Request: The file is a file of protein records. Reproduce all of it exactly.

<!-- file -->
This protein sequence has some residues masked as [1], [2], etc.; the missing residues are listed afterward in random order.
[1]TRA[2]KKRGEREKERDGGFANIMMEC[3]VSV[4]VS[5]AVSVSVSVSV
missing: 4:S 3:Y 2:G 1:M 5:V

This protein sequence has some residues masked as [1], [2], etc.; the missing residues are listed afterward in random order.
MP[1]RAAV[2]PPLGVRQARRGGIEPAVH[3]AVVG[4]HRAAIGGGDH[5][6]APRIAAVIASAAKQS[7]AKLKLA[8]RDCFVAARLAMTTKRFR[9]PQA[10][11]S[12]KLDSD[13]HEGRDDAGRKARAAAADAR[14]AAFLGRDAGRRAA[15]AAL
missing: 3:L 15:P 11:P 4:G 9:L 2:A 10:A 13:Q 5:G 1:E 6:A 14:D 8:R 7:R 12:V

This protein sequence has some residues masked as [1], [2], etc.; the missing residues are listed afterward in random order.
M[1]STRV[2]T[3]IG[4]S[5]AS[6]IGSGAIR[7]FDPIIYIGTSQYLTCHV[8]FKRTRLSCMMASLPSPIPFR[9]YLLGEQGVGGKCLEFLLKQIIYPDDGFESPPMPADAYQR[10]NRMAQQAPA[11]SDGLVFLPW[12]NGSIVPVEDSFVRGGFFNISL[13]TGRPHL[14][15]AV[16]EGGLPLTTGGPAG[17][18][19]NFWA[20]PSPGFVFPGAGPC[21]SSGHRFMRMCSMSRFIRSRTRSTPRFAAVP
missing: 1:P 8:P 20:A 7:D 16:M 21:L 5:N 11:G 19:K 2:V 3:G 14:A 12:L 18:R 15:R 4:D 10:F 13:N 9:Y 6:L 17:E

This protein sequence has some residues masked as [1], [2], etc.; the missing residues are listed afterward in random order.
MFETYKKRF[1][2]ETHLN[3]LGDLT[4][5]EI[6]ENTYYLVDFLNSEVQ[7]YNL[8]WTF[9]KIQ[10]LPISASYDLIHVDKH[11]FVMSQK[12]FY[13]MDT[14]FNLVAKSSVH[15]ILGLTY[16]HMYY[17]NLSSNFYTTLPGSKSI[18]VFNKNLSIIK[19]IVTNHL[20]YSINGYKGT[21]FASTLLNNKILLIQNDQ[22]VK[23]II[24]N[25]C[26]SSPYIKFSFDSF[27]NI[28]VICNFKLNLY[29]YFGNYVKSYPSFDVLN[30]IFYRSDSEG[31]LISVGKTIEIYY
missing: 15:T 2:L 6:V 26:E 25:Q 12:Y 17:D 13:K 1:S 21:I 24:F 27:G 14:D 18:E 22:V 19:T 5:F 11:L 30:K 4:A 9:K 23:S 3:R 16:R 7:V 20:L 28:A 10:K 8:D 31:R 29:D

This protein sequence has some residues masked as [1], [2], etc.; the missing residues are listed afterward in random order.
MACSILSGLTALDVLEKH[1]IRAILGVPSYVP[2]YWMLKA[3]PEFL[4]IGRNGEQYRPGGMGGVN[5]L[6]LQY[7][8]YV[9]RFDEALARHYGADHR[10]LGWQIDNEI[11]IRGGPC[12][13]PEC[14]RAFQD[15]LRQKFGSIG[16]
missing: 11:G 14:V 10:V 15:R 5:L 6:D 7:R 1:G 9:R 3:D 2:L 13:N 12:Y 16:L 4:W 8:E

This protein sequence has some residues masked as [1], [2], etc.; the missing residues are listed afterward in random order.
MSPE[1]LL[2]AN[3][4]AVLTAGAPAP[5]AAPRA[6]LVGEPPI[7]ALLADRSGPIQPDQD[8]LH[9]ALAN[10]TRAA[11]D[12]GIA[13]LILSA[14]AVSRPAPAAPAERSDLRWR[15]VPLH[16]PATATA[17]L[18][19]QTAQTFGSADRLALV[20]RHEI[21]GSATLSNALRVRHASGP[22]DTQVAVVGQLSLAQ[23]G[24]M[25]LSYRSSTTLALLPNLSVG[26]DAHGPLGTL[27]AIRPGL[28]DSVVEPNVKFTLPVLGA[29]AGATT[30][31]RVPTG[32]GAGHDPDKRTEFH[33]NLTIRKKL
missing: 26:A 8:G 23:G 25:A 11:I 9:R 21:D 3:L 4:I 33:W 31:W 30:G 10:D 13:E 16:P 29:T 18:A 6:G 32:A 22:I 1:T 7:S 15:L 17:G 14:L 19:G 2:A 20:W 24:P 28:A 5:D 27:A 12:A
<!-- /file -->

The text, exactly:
This protein sequence has some residues masked as [1], [2], etc.; the missing residues are listed afterward in random order.
[1]TRA[2]KKRGEREKERDGGFANIMMEC[3]VSV[4]VS[5]AVSVSVSVSV
missing: 4:S 3:Y 2:G 1:M 5:V

This protein sequence has some residues masked as [1], [2], etc.; the missing residues are listed afterward in random order.
MP[1]RAAV[2]PPLGVRQARRGGIEPAVH[3]AVVG[4]HRAAIGGGDH[5][6]APRIAAVIASAAKQS[7]AKLKLA[8]RDCFVAARLAMTTKRFR[9]PQA[10][11]S[12]KLDSD[13]HEGRDDAGRKARAAAADAR[14]AAFLGRDAGRRAA[15]AAL
missing: 3:L 15:P 11:P 4:G 9:L 2:A 10:A 13:Q 5:G 1:E 6:A 14:D 8:R 7:R 12:V

This protein sequence has some residues masked as [1], [2], etc.; the missing residues are listed afterward in random order.
M[1]STRV[2]T[3]IG[4]S[5]AS[6]IGSGAIR[7]FDPIIYIGTSQYLTCHV[8]FKRTRLSCMMASLPSPIPFR[9]YLLGEQGVGGKCLEFLLKQIIYPDDGFESPPMPADAYQR[10]NRMAQQAPA[11]SDGLVFLPW[12]NGSIVPVEDSFVRGGFFNISL[13]TGRPHL[14][15]AV[16]EGGLPLTTGGPAG[17][18][19]NFWA[20]PSPGFVFPGAGPC[21]SSGHRFMRMCSMSRFIRSRTRSTPRFAAVP
missing: 1:P 8:P 20:A 7:D 16:M 21:L 5:N 11:G 19:K 2:V 3:G 14:A 12:L 18:R 15:R 4:D 10:F 13:N 9:Y 6:L 17:E

This protein sequence has some residues masked as [1], [2], etc.; the missing residues are listed afterward in random order.
MFETYKKRF[1][2]ETHLN[3]LGDLT[4][5]EI[6]ENTYYLVDFLNSEVQ[7]YNL[8]WTF[9]KIQ[10]LPISASYDLIHVDKH[11]FVMSQK[12]FY[13]MDT[14]FNLVAKSSVH[15]ILGLTY[16]HMYY[17]NLSSNFYTTLPGSKSI[18]VFNKNLSIIK[19]IVTNHL[20]YSINGYKGT[21]FASTLLNNKILLIQNDQ[22]VK[23]II[24]N[25]C[26]SSPYIKFSFDSF[27]NI[28]VICNFKLNLY[29]YFGNYVKSYPSFDVLN[30]IFYRSDSEG[31]LISVGKTIEIYY
missing: 15:T 2:L 6:V 26:E 25:Q 12:Y 17:D 13:K 1:S 21:I 24:F 27:G 14:D 18:E 22:V 19:T 5:F 11:L 30:K 4:A 9:K 23:S 3:R 16:R 7:V 20:L 28:A 10:K 8:D 31:R 29:D

This protein sequence has some residues masked as [1], [2], etc.; the missing residues are listed afterward in random order.
MACSILSGLTALDVLEKH[1]IRAILGVPSYVP[2]YWMLKA[3]PEFL[4]IGRNGEQYRPGGMGGVN[5]L[6]LQY[7][8]YV[9]RFDEALARHYGADHR[10]LGWQIDNEI[11]IRGGPC[12][13]PEC[14]RAFQD[15]LRQKFGSIG[16]
missing: 11:G 14:V 10:V 15:R 5:L 6:D 7:R 1:G 9:R 3:D 2:L 13:N 12:Y 16:L 4:W 8:E

This protein sequence has some residues masked as [1], [2], etc.; the missing residues are listed afterward in random order.
MSPE[1]LL[2]AN[3][4]AVLTAGAPAP[5]AAPRA[6]LVGEPPI[7]ALLADRSGPIQPDQD[8]LH[9]ALAN[10]TRAA[11]D[12]GIA[13]LILSA[14]AVSRPAPAAPAERSDLRWR[15]VPLH[16]PATATA[17]L[18][19]QTAQTFGSADRLALV[20]RHEI[21]GSATLSNALRVRHASGP[22]DTQVAVVGQLSLAQ[23]G[24]M[25]LSYRSSTTLALLPNLSVG[26]DAHGPLGTL[27]AIRPGL[28]DSVVEPNVKFTLPVLGA[29]AGATT[30][31]RVPTG[32]GAGHDPDKRTEFH[33]NLTIRKKL
missing: 26:A 8:G 23:G 25:A 11:I 9:R 21:D 3:L 4:I 33:W 31:W 30:G 10:D 13:E 16:P 29:T 18:A 6:G 32:A 22:I 1:T 7:S 15:L 17:G 14:L 19:G 2:A 20:W 24:P 28:A 5:D 27:A 12:A